The Reading section of the GED test can be the most challenging section for test-takers that have been out of school for long periods of time. So many study programs focus on the Reading section skills because they are valuable for every other section of the test as well. The more information you are able to understand and retain from your reading, the better you will do on the GED. There are some specific things to prepare for on the Language Arts section for Reading.
The biggest challenge on the Reading section of the GED is not only understanding the words on the page, but finding the most important information and concepts that those words convey. Close reading is the act of pulling details and specific statements out of a paragraph of text. The types of text that are provided on the GED vary between two basic types: informational workplace related articles and imaginative literature or poetry. 75% of the reading materials are the informational, fact-based blurbs that will relate to workplace concepts and reports. The task of test-takers with these questions is often to analyze the reasoning of a particular paragraph and then to come up with a logical response or explanation. The other 25% of reading materials come from short stories, poetry, and other forms of creative literature. The questions based on these materials will cover the emotional implications and the order of events in a story.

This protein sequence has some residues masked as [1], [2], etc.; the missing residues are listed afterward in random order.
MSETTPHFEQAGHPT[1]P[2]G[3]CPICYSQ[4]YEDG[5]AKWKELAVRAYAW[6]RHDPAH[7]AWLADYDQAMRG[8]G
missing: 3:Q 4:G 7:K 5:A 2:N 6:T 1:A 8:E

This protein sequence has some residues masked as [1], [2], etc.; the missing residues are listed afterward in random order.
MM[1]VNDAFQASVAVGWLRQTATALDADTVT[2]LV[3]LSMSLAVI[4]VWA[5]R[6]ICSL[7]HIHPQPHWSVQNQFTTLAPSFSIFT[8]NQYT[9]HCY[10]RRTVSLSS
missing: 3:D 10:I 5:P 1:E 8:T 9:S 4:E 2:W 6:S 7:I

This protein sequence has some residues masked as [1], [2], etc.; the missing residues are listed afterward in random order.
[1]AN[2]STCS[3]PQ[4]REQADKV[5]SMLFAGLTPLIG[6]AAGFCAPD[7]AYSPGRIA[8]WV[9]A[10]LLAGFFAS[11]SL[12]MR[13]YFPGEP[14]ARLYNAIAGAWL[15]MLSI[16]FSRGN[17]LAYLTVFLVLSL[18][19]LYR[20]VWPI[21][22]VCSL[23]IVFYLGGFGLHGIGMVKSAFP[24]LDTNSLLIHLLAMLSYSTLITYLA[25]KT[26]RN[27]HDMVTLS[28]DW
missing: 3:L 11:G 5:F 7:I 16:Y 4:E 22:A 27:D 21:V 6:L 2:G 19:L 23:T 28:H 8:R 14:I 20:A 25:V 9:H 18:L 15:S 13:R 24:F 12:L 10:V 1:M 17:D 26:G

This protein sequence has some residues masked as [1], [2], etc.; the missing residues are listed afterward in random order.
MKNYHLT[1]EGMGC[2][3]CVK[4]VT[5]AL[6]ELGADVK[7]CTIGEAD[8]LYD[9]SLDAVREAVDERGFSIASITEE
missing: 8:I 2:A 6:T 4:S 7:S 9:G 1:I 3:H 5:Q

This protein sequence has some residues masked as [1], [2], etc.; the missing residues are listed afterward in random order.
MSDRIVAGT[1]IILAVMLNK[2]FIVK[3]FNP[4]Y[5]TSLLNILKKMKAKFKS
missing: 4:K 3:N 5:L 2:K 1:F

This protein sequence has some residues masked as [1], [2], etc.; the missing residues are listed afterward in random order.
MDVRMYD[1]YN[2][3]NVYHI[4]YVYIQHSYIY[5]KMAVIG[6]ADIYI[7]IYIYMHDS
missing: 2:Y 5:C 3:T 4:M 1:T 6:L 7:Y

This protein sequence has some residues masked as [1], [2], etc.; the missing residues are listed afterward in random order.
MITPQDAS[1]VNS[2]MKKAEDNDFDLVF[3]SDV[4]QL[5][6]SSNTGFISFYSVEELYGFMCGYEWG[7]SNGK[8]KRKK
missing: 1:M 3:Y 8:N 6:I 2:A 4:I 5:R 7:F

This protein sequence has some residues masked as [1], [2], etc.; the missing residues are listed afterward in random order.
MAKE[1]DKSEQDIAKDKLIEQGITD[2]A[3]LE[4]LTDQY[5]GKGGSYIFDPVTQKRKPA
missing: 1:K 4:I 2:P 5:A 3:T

The best way to prepare for this section is to read frequently. Choose materials that you like, but also keep in mind that there will be a time limit on the actual GED test. Using a timer to pressure yourself might help you get a feel for the best ways to read accurately under time constraints.
After you’ve closely read a section, your job will be to find the most accurate response to a question about that section. This is the bulk of the critical thinking required for the Language Arts subject of the GED. Fortunately, the Reading test is different than the Writing section even though they are in the same category. On the Reading test, the questions will be primarily short answer and multiple-choice, rather than extended answers like the essays of the Writing test. The types of responses that are needed for the questions are about the main idea of the text, the points of view it contains, and the specific meanings of phrases used in a certain context.
The best way to prepare for this section is to write short responses to the reading you do in preparation for the test. Being able to accurately summarize the main point, characters, events, and concepts in an informational paragraph or story will help you ace this section.